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Larry Foster: Practical Insights for Optimizing Operational Transformation in the Utility Industry [Part Two]

Headshot of Larry Foster
Larry Foster: Practical Insights for Optimizing Operational Transformation in the Utility Industry [Part Two]

Larry Foster, President of MuniBilling, has been working with technology for over 25 years. He's experienced in different sectors of technology, from starting new projects to helping companies grow and overcome challenges.

With a focus on the software and utility industries, Larry is a leading expert specializing in the complete lifecycle management of advanced solutions. Under his leadership, MuniBilling ensures dedicated client success teams and an unwavering commitment to ongoing support and efficiency improvements in the dynamic utility and software landscapes.


In part one of our Ask the Experts series, focusing on leveraging Lean management practices to help optimize Utility Billing operations, we were introduced to a few Lean methods and qualifying how to determine if a process creates value for stakeholders. Now, in part two, we will talk about something called "value stream mapping." Value Stream Mapping is a map of an entire process that helps classify which activities add value versus which actions add no value. A Value Stream Map lets an organization choose the best route from start to finish while minimizing aspects that bring little or no value. When using value mapping alongside operational analysis, municipal and multi-family billing leaders can better visualize and optimize value streams and understand how value for stakeholders is created. Implementing and managing simple value streams helps municipal and multi-family utility service providers deliver quality service to exceed customer expectations.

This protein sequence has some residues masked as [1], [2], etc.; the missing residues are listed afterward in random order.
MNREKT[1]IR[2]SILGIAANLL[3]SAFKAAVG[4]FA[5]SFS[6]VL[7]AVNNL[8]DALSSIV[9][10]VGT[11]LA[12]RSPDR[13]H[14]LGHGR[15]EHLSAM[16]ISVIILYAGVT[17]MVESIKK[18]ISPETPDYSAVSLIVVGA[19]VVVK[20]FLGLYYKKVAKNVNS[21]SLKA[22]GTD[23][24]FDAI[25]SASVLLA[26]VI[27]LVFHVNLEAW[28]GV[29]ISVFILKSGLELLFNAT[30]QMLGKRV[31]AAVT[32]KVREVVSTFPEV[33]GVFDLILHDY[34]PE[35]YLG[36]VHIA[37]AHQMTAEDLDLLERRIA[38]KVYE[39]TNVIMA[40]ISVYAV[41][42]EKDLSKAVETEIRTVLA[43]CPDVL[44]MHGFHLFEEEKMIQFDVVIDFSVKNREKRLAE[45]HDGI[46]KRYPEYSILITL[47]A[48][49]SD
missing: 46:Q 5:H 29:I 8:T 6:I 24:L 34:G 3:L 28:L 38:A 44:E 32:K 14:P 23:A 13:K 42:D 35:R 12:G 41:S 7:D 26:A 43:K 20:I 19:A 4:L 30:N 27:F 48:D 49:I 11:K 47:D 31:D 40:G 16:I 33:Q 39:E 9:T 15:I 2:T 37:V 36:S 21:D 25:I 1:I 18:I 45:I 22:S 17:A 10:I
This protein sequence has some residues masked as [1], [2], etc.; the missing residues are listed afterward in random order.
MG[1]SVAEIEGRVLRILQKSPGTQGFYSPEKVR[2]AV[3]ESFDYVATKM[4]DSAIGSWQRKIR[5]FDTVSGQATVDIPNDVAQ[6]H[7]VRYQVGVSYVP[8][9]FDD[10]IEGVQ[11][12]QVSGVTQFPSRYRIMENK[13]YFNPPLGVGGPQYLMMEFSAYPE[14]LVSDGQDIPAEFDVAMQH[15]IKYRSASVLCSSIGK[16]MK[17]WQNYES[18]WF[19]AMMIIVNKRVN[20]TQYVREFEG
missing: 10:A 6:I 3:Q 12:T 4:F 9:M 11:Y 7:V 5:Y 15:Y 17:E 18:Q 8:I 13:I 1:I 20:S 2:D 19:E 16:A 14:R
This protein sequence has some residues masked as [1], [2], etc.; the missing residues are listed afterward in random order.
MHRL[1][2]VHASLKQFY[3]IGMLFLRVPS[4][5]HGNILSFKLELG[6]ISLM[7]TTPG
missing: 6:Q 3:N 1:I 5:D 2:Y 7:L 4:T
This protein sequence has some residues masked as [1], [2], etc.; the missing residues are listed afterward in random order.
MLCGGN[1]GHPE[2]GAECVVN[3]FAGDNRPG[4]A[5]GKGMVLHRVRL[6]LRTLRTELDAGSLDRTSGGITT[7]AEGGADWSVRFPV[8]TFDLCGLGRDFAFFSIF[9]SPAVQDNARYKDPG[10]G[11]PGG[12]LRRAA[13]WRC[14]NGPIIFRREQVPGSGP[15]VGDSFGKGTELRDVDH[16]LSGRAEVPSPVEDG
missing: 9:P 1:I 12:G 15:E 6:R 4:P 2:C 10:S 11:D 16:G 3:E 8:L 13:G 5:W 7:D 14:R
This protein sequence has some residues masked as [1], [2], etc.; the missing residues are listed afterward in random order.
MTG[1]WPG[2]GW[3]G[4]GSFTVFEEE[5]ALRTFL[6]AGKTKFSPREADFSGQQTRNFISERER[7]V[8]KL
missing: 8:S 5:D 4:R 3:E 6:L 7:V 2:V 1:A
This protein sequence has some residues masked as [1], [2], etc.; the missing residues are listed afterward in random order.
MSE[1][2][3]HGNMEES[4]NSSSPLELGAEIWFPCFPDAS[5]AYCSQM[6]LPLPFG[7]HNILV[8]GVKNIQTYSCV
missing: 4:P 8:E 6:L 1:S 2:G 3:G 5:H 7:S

Q: Can you explain what a value stream is and how it’s different from regular business process workflows?

A value stream is not just about recording how a process works; it's more like looking at the big picture of all the elements of each workflow activity in the process from start to finish. Instead of focusing on each step individually, a value stream takes an overall view of everything. In municipal and multifamily utility services, a value stream encompasses all activities, from a new customer's service activation request to service provision and billing. It documents the customer's journey, often referred to as the Customer’s Experience (CX).

Value stream mapping documents the tasks requiring teamwork between various departments and resources aligned to create value for the customer. This collaboration, across all parts of the organization, is critical for optimizing the overall process of bringing value to your customers.